Baroness Floella Benjamin says she ‘adores' Charles as she collects damehood

The former Play School favourite was recognised for her services to charity.

Baroness Floella Benjamin spoke of “overwhelming joy” and her admiration for the Prince of Wales as she collected her damehood at Buckingham Palace.

Known to millions as the host of Play School and Play Away, the beloved children’s TV presenter was recognised for her services to charity in the New Year Honours List.

The Lib Dem life peer has dedicated over 40 years to campaigning for young people and supports charities including Barnardo’s, Sickle Cell Society and Beating Bowel Cancer.

After receiving her damehood, the 70-year-old told the PA news agency: “You get such a buzz from giving back and making a difference, changing the world, and to get an honour like this after these years it’s like wonderful recognition.

“Today, it’s giving me a wonderful feeling in my heart.

“I haven’t done charity work for any ulterior motive but only to change people’s lives.

“To get it, it is like wow, how exciting.

“But I’m still thinking: what more can I do?

“To me, it doesn’t end here.”

A “huge admirer” of Charles, Baroness Benjamin said she was “thrilled” to receive her damehood from him on Thursday.

BBC Children’s Programmes – London
File picture of Floella Benjamin with fellow children’s TV presenters John Craven, Sarah Greene, Johnny Ball, and Tony Hart (Archive/PA)

“I adore the Prince of Wales because he is a man of vision and over the years, I’ve always written to him when it comes to the environment,” she told PA.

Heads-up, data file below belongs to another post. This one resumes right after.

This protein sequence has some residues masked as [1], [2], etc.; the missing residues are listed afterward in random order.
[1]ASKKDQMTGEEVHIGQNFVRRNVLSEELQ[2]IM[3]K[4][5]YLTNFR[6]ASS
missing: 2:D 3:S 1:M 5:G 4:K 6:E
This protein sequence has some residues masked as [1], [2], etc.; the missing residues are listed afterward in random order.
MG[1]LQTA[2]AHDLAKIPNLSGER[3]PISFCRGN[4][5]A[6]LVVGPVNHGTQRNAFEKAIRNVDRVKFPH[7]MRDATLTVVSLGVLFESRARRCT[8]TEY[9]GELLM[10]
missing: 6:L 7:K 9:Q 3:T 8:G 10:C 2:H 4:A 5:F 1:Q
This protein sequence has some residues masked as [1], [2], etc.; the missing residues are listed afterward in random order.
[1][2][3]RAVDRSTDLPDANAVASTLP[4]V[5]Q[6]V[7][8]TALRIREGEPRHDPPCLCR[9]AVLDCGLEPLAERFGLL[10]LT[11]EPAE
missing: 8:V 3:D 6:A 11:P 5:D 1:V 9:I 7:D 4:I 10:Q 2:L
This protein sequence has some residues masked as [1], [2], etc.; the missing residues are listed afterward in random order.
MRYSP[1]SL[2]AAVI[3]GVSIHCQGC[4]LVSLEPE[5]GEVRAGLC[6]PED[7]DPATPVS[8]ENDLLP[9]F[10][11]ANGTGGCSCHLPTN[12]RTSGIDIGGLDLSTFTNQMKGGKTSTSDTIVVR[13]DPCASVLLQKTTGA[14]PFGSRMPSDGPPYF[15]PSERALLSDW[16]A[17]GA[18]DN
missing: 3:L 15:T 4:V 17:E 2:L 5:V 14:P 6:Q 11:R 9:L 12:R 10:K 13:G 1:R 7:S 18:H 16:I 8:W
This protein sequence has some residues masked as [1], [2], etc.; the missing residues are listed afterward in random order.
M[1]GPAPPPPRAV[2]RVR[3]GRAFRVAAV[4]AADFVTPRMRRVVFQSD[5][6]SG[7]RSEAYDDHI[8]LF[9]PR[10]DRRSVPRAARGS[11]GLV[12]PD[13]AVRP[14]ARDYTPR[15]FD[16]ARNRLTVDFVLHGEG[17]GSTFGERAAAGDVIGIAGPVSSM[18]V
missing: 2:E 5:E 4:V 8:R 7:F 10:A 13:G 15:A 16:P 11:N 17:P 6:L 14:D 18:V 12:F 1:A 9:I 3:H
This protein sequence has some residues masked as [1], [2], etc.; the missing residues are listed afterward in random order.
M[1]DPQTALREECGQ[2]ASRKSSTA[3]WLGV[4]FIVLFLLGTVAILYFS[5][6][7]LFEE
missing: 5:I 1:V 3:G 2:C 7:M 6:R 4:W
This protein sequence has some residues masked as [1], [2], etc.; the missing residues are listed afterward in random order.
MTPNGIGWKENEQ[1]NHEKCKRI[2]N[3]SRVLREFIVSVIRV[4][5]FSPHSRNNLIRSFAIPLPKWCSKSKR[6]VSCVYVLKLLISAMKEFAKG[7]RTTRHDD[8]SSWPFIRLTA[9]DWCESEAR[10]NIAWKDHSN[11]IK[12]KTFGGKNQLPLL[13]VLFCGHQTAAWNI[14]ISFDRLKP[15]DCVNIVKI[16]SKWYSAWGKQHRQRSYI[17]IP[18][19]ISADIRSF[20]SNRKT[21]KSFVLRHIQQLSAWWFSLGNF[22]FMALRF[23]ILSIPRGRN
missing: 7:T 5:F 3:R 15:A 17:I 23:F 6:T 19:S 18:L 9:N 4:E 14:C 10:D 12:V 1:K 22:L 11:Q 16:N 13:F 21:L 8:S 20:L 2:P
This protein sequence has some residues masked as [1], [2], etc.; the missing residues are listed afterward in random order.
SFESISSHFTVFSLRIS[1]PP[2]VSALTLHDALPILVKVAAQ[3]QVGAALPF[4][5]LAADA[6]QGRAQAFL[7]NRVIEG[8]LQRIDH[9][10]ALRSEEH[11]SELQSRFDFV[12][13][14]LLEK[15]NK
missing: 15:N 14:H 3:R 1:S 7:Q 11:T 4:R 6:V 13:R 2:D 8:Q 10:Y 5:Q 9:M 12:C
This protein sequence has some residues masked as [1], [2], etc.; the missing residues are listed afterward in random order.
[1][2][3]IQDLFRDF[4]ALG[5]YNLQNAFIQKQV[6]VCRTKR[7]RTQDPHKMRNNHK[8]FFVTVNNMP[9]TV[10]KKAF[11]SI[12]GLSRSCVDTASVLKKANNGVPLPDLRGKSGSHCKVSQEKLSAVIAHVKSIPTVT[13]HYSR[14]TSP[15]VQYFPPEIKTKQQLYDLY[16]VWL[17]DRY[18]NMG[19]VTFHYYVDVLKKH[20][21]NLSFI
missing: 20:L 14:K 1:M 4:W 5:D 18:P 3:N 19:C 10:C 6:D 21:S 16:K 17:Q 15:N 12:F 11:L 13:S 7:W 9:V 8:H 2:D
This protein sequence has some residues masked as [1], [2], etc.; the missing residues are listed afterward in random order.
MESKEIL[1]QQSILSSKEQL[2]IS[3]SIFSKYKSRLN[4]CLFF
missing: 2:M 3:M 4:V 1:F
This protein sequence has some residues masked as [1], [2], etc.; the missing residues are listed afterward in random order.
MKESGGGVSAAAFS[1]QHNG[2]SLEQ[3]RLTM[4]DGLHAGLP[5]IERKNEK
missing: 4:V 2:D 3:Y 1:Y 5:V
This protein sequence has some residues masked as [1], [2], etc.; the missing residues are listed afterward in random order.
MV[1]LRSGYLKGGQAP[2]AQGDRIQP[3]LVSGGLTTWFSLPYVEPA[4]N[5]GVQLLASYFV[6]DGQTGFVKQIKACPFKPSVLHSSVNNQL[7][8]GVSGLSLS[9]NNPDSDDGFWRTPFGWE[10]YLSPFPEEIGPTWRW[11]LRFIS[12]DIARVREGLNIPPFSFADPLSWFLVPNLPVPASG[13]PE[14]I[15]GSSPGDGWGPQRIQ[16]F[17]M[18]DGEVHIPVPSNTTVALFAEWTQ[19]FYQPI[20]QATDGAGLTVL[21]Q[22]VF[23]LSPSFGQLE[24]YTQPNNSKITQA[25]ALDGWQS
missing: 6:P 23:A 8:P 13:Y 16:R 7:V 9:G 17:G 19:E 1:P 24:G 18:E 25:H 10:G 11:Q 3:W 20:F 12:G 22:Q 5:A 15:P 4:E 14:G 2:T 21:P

“He is just so with it.

“He has had to take a lot of criticism over the years but has been proved right, and all the people that criticised him have come around to his way of thinking.

“I was thrilled to have got it from him this morning because I’m a huge admirer of him, and all the things he is promoting.”

Baroness Benjamin, who has recently been in Barbados supporting charity Transplant Links, added: “I told him about going to Barbados and he said, ‘I love the Caribbean, especially Barbados’.”

Born on the Caribbean island of Trinidad before moving to the UK, Baroness Benjamin has appeared in several stage musicals, including Jesus Christ Superstar and Black Mikado.

A 12-year stint on Play School, a BBC programme for youngsters, made her one of the most recognisable children’s TV presenters in the country.

In 2010, she was introduced to the House of Lords and given the full title of Baroness Benjamin, of Beckenham in the County of Kent.

On Monday, Baroness Benjamin joined members of the royal family at a Commonwealth service held at Westminster Abbey – which she said was “absolutely incredible”.

She told PA: “I always go to the ceremony because it’s a coming together of nations and to make every nation in the Commonwealth feel good.

“And I have always, always supported the Commonwealth because the Commonwealth started when I was born 71 years ago, so I feel a Commonwealth baby.

Investitures at Buckingham Palace
Baroness Benjamin from London is made a Dame Commander (Yui Mok/PA)

“I feel a huge connection with the Commonwealth and I am glad it is now taught in schools, especially for the Windrush generation who are now here, to feel that they are part of a great nation of countries together.”

Baroness Benjamin also addressed criticism of the word “empire” in the honours system, saying it was “important” to understand the history of the term – after Labour leadership hopeful Lisa Nandy called for it to be removed.

Baroness Benjamin told PA: “George V said, why don’t we have an honour where it could be women honoured, become more inclusive, and more people across the British Empire would also be included, other countries.

“It’s not just what you think of the British going out and conquering people, George V wanted to make it inclusive. And that’s what it is.”

She said that she was having conversations about how to “modernise the word”, adding: “But I think if people realise why it’s called empire, they would realise because it is to be inclusive, not to say, ‘we are a great thing’.

“I think that’s important.

“I feel proud to receive this, because it’s telling you that the work you have done for your country and your society has been acknowledged and recognised.

“And I feel completely blessed and recognised today.”

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